DPAS: No light at end of tunnel

The government’s refusal to consider granting a clawback amnesty over UDA targets means the prospects of many dentists continuing to work under the NHS are ‘dismal’, according to Quentin Skinner.

The chairman of DPAS Ltd, the payment collection agent and provider of dental insurance that supports practices in offering their own practice-branded plans, said the decision could prove the last straw for many NHS dentists.

As previously reported on Dentistry.co.uk, the British Dental Association (BDA) had requested an amnesty for dentists who had completed a significant amount – but not all – of their units of dental activity (UDA) for 2006/07. But the Department of Health responded by saying it will not consider waiving financial clawbacks for dentists who have not reached their contract targets.

Mr Skinner said: ‘The British Dental Association (BDA) claims that many NHS dentists are unfairly facing financial penalties as a result of the new NHS contract, and has called for an amnesty on these clawbacks. A request that the Department of Health has refused to consider.

‘The unfortunate reality is that, under contract law, there is nothing unfair about the PCTs properly pursuing the dentists for delivery on their contractual agreements. NHS dentists undertook to deliver a number of Units of Dental Activity (UDAs) in return for an agreed contract value. Where dentists have not delivered, cash-strapped PCTs are inevitably going to seek suitable restitution. Indeed, they would be failing in their public duty if they did not do so.

‘What was unfair, and grossly so, was the appallingly confused mishandling of the design of the new General Dental Services (GDS) contract and the incompetent fashion in which the government introduced it in spring 2006. The final version of each contract ran to over 150 pages of legal wording, and was delivered to dentists with such inadequate notice that many were unable to understand what they were signing up to.

‘They did so because of the Government’s bully-boy tactics; coercing dentists to sign up to a contract at the last minute, or otherwise to face losing their livelihood almost overnight. That was what was unfair.

‘Dentists are now discovering a further area of unfairness – this time in the performance of UDAs in relation to children’s dentistry. Again at the last minute, the government laid down the UDA requirements for child-only contracts on a basis that was completely out of line with the reference year – dentists signed up without realising the consequences. Now many dentists are realising that, despite providing more NHS dental care and treatment on children, they are still nevertheless somewhat short on their UDA targets. Thus the PCTs have screwed out extra productivity from the child-only practices, and are still aiming to claw back the value of the under-delivered UDAs. A good deal for the PCTs, but totally unfair for dentists.’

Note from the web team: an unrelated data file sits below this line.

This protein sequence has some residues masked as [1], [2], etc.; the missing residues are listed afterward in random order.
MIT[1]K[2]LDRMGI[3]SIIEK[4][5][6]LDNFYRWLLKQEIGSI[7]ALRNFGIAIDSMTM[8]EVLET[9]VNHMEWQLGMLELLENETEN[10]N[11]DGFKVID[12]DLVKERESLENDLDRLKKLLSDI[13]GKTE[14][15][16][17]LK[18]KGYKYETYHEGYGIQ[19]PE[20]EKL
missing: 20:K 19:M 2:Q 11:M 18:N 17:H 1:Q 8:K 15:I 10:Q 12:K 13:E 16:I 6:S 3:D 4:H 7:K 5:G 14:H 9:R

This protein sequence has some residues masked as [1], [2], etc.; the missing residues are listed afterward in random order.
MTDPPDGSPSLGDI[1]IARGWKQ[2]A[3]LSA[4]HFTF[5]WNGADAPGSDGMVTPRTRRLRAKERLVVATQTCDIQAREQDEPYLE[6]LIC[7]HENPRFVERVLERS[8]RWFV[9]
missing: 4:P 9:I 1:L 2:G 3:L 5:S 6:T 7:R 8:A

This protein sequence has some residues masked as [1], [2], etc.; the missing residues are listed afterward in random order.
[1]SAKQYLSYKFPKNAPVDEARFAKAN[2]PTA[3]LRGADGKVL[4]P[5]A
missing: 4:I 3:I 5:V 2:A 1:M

He added: ‘There should be no illusion as to how this unhappy situation will unfold. The very large number of dentists who have under-performed by more than four percent now face either catch-up or clawback in year two of the GDS contract. Whichever way they turn, the prospects of continuing under the NHS are dismal.

‘Catching up entails doing even more NHS work this year, in a bid to make up for last year – meanwhile the meter will be measuring how the delivery of this year’s UDA commitment is going, with the likelihood that if dentists were significantly short last year, they will be so again this year – and next year.

‘However, the old NHS fee-per-item treadmill has been replaced with a far more vicious, ratcheted treadmill. In reality, there are now many dentists failing to deliver even 75 percent of their contracted UDA delivery, and crippling clawbacks are surely inevitable. Consequently, their ability to protect, let alone earn their livelihood in year two of the new contract is likely to be as challenging as in year one.

‘We are already halfway through year two, and conversion to the private sector takes some time to plan. In order to assist in coping with the financial effect of clawback, and to set their practices on a firm financial footing that is under their control, dentists with NHS contracts should be looking at a change to the private sector as a matter of urgency. Those who keep treading the mill under increasingly harsh circumstances until the end of ring-fencing in 2009 without planning their escape route right now will only have themselves to blame.’

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